Tutorial:Creating Custom Sliders
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|This article is written for The Sims 2. For the equivalent Sims 3 article, click here.|
This tutorial will explain how to make custom face sliders for use in Bodyshop and CAS. The sliders created with this tutorial create inheritable facial features, and can be used on uploaded sims without downloaders needing to download the slider in order for the sim to display properly.
This method was developed by Nopke, who also provided invaluable help in writing this tutorial, and created the template resources. Thankyou!
This tutorial is divided into two parts. The first part covers the basic process of making a simple, working slider: follow this part! The second part contains additional instructions on adding more advanced features to your slider, such as having different settings for different ages and genders. If you feel a bit out of your depth, you may want to ignore the advanced section until you feel more comfortable with the basic process. Otherwise, by all means, dive in and break things!
You Will Need
- A 3D editor which you are comfortable using (this tutorial uses Milkshape)
- A graphics editor such as Photoshop or GIMP
- Nopke's slider template set
Creating a Slider Mesh
In this section you're going to modify a default face mesh, to create the features that you want your slider to give a sim when the slider is pulled all the way to the left (down). When the slider is pulled to the right (up), the game will automatically mirror all the changes you've made to your mesh.
--IMAGE - afface mesh--
In nopke's slider templates, you'll find the default adult female face mesh, as either an OBJ or an MS3D file. Luckily for us, TS2 only needs one mesh for a slider - the changes you make to the adult female face will be automatically adjusted, by the game, to work on sims of other ages and genders.
Although the adult female mesh is a good base to use, it's not mandatory - if you want to use a different one, see #Using a Different Compare Mesh in the advanced section. Make sure to use the mesh from the slider templates; you may have other copies of the mesh lying around, but they do not necessarily have the right vertex numbering, and using them can cause problems with your slider.
There are no explicit instructions for this section, since you can whatever you like to the mesh. Do remember that you can only move vertices around. Don't delete or create any vertices or faces, as this will cause your sim's head to explode (literally).
Understanding Morph Mirroring
The mesh you are creating represents the sim's face when your slider is pulled left (down): but since the right (up) effect is also based on your mesh, you need to think about that when you're working on the mesh.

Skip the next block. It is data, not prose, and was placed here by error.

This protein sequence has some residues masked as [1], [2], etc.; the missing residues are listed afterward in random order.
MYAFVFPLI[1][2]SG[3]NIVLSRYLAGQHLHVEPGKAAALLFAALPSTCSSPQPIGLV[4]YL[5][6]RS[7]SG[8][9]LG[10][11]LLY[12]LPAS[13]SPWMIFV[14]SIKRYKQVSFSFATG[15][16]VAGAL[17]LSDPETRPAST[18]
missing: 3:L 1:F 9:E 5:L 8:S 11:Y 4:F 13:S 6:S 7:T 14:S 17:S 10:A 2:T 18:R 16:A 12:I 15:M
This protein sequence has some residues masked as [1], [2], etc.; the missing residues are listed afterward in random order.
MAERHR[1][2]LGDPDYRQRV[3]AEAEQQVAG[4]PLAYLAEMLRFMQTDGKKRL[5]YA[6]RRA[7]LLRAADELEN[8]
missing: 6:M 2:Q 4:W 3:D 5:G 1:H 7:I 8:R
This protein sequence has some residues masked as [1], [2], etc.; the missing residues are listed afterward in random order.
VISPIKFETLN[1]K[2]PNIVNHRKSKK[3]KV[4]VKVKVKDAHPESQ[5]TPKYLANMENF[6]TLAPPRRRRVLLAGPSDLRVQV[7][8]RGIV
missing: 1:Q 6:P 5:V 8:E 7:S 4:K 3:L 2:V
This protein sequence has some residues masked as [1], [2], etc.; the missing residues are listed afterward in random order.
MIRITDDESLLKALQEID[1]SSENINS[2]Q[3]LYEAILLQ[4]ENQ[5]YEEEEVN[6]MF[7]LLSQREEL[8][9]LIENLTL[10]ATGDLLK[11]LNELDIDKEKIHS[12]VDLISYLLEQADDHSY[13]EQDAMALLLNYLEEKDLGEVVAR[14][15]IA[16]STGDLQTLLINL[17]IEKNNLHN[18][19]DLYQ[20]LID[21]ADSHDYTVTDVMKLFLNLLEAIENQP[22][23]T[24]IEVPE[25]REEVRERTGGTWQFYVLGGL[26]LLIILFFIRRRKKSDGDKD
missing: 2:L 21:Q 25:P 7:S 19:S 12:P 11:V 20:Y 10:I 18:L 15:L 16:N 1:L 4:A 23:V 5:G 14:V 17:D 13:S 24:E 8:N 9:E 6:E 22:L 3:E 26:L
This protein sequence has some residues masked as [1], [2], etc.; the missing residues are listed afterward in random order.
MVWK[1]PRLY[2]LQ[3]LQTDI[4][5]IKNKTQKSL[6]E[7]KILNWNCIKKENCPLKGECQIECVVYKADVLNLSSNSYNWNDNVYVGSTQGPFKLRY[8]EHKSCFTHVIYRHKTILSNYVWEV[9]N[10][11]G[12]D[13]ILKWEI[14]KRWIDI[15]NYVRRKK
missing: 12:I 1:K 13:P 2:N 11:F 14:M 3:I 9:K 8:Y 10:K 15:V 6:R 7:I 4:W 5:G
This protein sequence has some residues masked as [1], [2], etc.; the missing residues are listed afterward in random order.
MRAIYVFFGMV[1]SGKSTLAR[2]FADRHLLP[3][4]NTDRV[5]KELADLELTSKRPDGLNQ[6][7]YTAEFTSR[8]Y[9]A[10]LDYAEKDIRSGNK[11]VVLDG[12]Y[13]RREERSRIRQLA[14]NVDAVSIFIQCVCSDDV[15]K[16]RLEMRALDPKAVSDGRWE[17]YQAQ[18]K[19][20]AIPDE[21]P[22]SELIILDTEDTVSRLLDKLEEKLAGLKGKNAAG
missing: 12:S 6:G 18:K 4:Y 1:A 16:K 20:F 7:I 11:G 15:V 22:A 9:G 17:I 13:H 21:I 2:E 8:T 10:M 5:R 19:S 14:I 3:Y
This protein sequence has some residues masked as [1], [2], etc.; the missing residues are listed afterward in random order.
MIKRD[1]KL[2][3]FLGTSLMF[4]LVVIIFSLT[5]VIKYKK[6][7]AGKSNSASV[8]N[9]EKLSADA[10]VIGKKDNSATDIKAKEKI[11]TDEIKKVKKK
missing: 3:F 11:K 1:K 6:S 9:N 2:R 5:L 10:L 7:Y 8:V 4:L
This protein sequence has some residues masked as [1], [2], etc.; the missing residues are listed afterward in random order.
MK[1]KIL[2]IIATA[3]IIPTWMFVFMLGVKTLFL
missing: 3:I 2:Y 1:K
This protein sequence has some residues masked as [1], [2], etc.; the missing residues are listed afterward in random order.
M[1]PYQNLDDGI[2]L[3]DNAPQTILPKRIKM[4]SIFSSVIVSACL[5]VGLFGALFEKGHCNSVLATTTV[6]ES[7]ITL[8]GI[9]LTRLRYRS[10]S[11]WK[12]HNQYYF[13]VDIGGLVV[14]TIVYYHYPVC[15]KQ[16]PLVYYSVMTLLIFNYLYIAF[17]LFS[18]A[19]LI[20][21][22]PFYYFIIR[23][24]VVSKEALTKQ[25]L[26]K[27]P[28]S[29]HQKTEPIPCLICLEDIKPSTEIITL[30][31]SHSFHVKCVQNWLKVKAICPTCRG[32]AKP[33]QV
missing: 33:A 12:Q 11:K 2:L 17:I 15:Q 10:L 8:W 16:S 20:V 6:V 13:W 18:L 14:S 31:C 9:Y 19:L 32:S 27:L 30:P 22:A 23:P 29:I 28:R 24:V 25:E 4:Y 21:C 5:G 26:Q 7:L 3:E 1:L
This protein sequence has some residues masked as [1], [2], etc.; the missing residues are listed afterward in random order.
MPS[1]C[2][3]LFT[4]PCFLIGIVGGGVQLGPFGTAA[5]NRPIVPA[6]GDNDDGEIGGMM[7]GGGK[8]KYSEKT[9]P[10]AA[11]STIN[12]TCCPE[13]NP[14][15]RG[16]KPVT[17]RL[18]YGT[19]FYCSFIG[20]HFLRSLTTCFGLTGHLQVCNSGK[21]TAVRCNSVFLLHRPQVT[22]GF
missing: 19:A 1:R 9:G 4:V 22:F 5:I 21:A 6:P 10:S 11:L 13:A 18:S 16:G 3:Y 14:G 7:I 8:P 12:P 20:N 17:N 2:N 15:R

Every change that you make to the mesh will be done in reverse when your slider is pulled right (up). If you've moved the tops of the sim's ears up in the mesh, they'll be moved down when the slider is pulled right. If you've moved the sim's nose right and forward in the mesh, it will be moved left and backwards when the slider is pulled right. Here are some examples:
As you can see, this kind of mirroring can cause some unexpected effects. An elf ears slider will make the sim's ears pointy when pulled left, but will make them dented when pulled right. My broken nose mesh worked fine if you look at it from the front, but from the side you can see that, if the mesh puts a big lump in the sim's nose, that lump will also turn into a dent when the slider is pulled right. It's a good idea to consider how your slider will look mirrored while you're meshing, to avoid nasty surprises when you try it out on a sim.
Finishing the Mesh
When working on your mesh, you should aim to create the effect you want when your slider is all the way over (100%). That said, you can tweak how extreme the slider's effect is later, so you don't need to spend loads of time tweaking your mesh, unless you're truly a perfectionist.
Once you've finished creating your mesh, export it using the UniMesh Exporter (or the equivalent plugin for your chosen mesh editor).
Creating the Package File
Setting Up the XFMD
- Family value
- Limits and scales (basic)
- Alignment... (I might be able to come up with a clever way of making this easy for people, maybe by adding guide lines)
- Instances & linking
- Different ages and genders
- CAS and Bodyshop